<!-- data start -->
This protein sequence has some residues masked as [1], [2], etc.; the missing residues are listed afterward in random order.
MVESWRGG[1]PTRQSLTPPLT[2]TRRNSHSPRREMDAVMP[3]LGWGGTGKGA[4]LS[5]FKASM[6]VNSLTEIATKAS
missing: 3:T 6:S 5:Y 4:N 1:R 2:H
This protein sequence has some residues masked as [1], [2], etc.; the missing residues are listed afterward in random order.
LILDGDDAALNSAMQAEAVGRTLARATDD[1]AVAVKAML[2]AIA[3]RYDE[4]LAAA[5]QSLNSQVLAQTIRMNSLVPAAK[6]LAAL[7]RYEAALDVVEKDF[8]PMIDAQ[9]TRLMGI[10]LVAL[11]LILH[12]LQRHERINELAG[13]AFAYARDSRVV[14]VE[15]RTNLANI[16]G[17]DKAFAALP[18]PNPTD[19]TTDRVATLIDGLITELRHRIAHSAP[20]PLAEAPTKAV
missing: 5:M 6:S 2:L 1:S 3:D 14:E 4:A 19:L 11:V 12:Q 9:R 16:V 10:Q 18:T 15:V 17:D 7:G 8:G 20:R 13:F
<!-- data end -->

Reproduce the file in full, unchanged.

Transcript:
This protein sequence has some residues masked as [1], [2], etc.; the missing residues are listed afterward in random order.
MVESWRGG[1]PTRQSLTPPLT[2]TRRNSHSPRREMDAVMP[3]LGWGGTGKGA[4]LS[5]FKASM[6]VNSLTEIATKAS
missing: 3:T 6:S 5:Y 4:N 1:R 2:H
This protein sequence has some residues masked as [1], [2], etc.; the missing residues are listed afterward in random order.
LILDGDDAALNSAMQAEAVGRTLARATDD[1]AVAVKAML[2]AIA[3]RYDE[4]LAAA[5]QSLNSQVLAQTIRMNSLVPAAK[6]LAAL[7]RYEAALDVVEKDF[8]PMIDAQ[9]TRLMGI[10]LVAL[11]LILH[12]LQRHERINELAG[13]AFAYARDSRVV[14]VE[15]RTNLANI[16]G[17]DKAFAALP[18]PNPTD[19]TTDRVATLIDGLITELRHRIAHSAP[20]PLAEAPTKAV
missing: 5:M 6:S 2:L 1:S 3:D 14:E 4:A 19:L 11:V 12:Q 9:R 16:V 10:Q 18:T 15:V 17:D 7:G 8:G 20:R 13:F